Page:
On Election Day, over a hundred volunteers collected thousands of signatures on a petition asking county officials not to "double the size of Loudoun."
The group behind the petitions, a loose coalition of individuals and organizations called the Campaign for Loudoun's Future, also gathered signatures via its Web site, www.loudounsfuture.org.
On Nov. 29, the coalition released the number of signatures gathered so far: 13,767. According to coalition members, the number represents just how alarmed residents are by the developer-initiated comprehensive plan amendments (CPAMs) received by the county in early September. According to an estimate by the Piedmont Environmental Council, the 20 CPAMs would add 42,000 new homes to the county if accepted.
In each of the seven precincts where petitioners gathered signatures, the number of signatures was more than the number of votes that elected each district's pro-growth supervisors over their slow-growth opponents in the 2003 election.
In the Dulles district, for example, Supervisor Stephen Snow (R) was elected by a margin of 785 votes for a total of 2,984 votes. Petitioners gathered 3,231 signatures opposing Snow's pro-growth agenda on Election Day.
Snow, whose district is the site of many of the proposed developments, made an unexpected appearance at the Campaign for Loudoun's Future's press conference, held outside the Leesburg government center Monday afternoon. Wearing a winter coat and purple-tinted sunglasses, the supervisor was halfway through the crowd before he noticed the nature of the group. Without pausing, he let out a surprised "huh" and continued on to the parking garage.
VOLUNTEERS SPOKE out about why they worked to gather signatures.
Anna Chamberlain, a 77-year-old Ashburn Village resident, worried about the rising property taxes that came with increased population making increased demands on services. Her house assessment jumped by 21.5 percent last year.
"At this rate, I don't know how much longer I can maintain my house," she said.
U.S. Postal Service employee and CountrySide resident Glenn Gillis found that voters were "angry" when they learned about the proposed CPAMs. "I was shocked by the response I did get," he said.
"We have a comprehensive plan ... and developers are trying to find a loophole to put in 42,000 new homes," Gillis added.
Susan Klimek Buckley, of Sterling, put it simply. "The message is that citizens are greatly concerned about the rapid rate of growth and the cost, and they don't like it," she said. "We can't afford it."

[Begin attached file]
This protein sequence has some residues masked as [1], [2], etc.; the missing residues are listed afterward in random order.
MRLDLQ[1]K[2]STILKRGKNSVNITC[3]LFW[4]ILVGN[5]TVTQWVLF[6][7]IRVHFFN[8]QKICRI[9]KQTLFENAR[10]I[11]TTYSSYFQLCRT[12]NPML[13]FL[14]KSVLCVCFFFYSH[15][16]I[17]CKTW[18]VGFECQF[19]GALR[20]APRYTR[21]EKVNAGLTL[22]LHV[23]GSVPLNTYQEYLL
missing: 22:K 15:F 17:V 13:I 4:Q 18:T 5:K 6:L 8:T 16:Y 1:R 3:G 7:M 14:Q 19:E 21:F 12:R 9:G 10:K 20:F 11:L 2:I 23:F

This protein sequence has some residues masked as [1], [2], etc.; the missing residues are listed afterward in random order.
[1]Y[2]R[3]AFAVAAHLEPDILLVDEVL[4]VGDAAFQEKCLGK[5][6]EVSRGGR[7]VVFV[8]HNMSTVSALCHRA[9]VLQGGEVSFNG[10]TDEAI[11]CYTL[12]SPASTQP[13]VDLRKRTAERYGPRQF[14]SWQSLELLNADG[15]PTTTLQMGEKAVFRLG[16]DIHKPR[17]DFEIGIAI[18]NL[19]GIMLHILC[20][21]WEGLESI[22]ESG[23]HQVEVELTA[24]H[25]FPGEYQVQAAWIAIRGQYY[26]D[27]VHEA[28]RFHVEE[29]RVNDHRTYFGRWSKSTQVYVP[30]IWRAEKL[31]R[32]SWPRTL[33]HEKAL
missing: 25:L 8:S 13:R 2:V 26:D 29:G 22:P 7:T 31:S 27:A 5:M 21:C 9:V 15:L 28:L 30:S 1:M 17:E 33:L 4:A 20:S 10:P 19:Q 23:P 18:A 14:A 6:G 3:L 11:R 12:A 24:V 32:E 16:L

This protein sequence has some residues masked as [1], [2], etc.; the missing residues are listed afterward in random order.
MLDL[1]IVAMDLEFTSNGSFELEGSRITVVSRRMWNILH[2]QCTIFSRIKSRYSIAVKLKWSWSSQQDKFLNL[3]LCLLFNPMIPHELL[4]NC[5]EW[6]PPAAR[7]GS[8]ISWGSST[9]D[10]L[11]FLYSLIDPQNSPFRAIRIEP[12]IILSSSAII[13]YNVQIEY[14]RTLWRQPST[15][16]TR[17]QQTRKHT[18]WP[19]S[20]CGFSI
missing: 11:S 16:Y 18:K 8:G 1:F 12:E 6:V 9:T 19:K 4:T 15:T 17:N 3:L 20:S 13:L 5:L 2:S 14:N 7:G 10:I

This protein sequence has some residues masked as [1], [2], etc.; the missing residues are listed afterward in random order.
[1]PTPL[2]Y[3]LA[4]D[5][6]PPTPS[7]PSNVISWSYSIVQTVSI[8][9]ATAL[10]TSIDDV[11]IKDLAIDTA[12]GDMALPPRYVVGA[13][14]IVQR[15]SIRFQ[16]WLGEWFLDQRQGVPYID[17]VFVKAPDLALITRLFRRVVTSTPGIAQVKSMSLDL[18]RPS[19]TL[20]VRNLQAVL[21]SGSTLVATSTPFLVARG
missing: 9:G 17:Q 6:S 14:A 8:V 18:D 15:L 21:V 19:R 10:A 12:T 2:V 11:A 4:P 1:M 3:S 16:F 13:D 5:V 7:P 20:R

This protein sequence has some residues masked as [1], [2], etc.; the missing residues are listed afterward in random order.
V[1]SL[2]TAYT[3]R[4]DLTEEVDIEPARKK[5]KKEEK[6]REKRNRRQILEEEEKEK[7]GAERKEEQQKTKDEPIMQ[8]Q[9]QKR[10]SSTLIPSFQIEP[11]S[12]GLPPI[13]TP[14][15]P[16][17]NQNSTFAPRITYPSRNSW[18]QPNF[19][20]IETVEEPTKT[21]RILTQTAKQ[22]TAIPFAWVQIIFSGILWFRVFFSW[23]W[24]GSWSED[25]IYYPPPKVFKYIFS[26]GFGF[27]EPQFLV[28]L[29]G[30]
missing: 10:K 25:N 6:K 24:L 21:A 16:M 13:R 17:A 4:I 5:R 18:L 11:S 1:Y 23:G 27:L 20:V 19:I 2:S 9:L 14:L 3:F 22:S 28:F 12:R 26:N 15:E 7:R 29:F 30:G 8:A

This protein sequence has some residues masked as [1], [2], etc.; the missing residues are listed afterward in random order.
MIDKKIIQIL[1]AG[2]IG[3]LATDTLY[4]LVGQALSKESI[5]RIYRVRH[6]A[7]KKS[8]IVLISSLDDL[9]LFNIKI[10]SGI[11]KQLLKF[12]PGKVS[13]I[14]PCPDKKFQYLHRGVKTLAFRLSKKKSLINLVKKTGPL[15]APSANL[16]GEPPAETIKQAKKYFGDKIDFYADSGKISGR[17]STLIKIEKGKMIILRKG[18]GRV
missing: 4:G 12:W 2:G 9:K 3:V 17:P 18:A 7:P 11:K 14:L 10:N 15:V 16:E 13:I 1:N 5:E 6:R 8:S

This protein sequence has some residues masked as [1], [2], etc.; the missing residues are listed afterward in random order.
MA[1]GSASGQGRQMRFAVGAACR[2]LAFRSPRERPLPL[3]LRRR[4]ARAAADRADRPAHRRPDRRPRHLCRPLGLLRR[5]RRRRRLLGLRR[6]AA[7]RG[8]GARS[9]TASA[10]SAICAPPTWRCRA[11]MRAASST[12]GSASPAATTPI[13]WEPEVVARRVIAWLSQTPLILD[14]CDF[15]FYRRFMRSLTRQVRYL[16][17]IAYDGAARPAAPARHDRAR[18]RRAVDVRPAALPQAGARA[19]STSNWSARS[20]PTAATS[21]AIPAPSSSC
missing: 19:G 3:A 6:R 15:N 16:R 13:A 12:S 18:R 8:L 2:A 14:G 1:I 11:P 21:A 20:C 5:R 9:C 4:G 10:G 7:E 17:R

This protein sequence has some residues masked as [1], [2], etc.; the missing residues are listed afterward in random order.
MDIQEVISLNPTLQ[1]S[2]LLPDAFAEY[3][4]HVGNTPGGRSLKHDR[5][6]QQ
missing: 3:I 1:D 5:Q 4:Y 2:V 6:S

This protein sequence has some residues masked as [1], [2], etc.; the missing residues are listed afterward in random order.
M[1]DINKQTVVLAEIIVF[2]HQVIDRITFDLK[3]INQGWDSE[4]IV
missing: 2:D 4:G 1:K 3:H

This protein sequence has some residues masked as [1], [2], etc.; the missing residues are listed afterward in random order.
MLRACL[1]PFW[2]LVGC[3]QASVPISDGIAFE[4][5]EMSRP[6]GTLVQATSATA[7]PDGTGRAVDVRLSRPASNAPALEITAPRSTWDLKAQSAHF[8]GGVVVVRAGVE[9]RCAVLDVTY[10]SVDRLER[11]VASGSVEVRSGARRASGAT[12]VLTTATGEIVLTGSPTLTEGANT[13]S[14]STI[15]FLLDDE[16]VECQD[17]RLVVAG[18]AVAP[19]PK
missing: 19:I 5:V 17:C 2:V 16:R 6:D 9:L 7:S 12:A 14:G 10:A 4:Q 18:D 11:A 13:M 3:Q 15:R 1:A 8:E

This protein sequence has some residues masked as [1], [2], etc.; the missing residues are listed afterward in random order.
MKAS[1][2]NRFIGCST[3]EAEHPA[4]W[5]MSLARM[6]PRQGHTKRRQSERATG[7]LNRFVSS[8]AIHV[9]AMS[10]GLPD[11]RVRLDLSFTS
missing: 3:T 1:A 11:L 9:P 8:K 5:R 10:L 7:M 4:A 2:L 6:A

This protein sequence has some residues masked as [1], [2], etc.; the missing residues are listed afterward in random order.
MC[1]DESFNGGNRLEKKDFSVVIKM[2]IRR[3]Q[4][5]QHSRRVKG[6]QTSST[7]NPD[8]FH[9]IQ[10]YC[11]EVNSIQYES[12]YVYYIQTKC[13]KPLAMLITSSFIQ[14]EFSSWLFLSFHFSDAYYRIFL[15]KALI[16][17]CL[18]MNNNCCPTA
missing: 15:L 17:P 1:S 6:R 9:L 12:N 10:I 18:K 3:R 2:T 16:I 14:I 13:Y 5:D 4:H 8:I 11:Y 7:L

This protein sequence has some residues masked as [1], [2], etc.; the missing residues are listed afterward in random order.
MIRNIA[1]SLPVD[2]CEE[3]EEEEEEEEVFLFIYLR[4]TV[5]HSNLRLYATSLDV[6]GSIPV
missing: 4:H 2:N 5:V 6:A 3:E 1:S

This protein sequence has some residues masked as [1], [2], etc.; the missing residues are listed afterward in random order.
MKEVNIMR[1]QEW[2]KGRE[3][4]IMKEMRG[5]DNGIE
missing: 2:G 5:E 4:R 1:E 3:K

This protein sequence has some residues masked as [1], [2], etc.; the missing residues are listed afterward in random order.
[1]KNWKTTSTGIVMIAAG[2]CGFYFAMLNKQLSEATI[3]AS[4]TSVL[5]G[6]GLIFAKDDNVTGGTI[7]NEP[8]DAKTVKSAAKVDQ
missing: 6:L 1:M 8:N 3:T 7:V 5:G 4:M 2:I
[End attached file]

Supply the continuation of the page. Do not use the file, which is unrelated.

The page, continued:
"We do not want tens and tens and tens of thousands of new homes," said Andrea McGimsey.
The petitions had received criticism from supervisors already, who said that the information on the petitions and handouts was not correct. The figure of 42,000 homes was determined by Ed Gorski, the Loudoun land use officer with the Piedmont Environmental Council.
SNOW, REACHED by phone later in the day, said the signatures were "not relevant" and was not impressed that the number gathered in his own district outstripped his election returns, citing that the presidential election had created much more turnout than his 2003 election.
"A lot of people signed up because they didn't know all the particulars of what they're signing up for," Snow said.
At least one pro-growther signed the petition, but as a calculated move: the wife of Supervisor Mick Staton (R-Sugarland Run) wanted to make sure she and her husband were included in any information the coalition was circulating.
Snow criticized the Piedmont Environmental Council for failing to present solutions for the county's current glut of traffic, lack of schools and dearth of services. Snow has been a stalwart supporter of developers who pony up proffers worth millions of dollars to help address the county's struggle with growth.
Five of the original 20 CPAMs from September have been removed from consideration. The remaining 15 will be taken under further review by the Planning Commission.